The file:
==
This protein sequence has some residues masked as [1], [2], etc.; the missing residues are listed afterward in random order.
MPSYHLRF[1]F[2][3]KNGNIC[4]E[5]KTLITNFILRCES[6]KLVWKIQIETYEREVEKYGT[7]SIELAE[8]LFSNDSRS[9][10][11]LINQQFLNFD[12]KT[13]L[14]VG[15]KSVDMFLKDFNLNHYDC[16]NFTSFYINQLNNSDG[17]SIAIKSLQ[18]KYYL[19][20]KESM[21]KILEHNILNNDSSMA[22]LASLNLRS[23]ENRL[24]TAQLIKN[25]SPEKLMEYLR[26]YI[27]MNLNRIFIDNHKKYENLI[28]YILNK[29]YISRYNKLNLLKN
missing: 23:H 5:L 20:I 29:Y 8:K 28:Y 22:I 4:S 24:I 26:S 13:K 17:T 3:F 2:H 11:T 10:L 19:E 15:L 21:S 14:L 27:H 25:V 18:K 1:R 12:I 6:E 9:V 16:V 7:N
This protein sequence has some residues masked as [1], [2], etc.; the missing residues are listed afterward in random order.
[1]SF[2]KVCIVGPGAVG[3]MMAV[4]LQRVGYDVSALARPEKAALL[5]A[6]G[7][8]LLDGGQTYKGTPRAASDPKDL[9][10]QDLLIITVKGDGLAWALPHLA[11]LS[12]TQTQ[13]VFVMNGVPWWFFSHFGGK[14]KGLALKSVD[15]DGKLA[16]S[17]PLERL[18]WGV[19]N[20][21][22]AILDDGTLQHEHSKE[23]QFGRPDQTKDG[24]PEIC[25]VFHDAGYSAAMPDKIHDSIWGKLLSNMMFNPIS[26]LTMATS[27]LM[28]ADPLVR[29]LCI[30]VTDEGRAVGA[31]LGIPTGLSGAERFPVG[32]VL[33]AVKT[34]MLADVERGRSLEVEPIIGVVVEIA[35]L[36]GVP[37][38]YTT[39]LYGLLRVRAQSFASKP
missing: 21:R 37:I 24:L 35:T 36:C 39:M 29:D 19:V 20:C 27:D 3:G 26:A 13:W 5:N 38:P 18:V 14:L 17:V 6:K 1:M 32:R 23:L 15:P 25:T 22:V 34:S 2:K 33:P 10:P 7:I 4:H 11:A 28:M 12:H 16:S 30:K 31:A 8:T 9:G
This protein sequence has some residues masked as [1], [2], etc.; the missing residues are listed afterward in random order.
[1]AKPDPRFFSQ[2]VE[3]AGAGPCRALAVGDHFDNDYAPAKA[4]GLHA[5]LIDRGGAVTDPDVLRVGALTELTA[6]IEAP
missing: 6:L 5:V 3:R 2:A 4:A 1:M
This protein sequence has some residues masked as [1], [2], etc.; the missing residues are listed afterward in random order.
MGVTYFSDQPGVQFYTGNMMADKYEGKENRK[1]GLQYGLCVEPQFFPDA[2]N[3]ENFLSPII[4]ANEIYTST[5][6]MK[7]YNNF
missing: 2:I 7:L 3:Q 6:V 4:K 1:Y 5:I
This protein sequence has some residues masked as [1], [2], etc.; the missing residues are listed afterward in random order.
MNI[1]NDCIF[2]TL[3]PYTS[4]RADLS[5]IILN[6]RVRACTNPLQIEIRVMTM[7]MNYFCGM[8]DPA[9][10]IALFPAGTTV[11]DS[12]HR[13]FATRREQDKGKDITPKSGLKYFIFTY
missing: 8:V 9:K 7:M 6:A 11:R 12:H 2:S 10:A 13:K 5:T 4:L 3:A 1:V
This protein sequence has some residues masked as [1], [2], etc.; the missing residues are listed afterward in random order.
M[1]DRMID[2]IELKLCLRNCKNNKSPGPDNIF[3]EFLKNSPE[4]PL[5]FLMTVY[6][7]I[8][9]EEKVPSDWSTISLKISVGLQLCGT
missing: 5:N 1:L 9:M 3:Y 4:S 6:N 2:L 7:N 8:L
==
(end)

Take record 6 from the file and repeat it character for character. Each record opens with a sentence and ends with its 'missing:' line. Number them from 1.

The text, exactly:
This protein sequence has some residues masked as [1], [2], etc.; the missing residues are listed afterward in random order.
M[1]DRMID[2]IELKLCLRNCKNNKSPGPDNIF[3]EFLKNSPE[4]PL[5]FLMTVY[6][7]I[8][9]EEKVPSDWSTISLKISVGLQLCGT
missing: 5:N 1:L 9:M 3:Y 4:S 6:N 2:L 7:N 8:L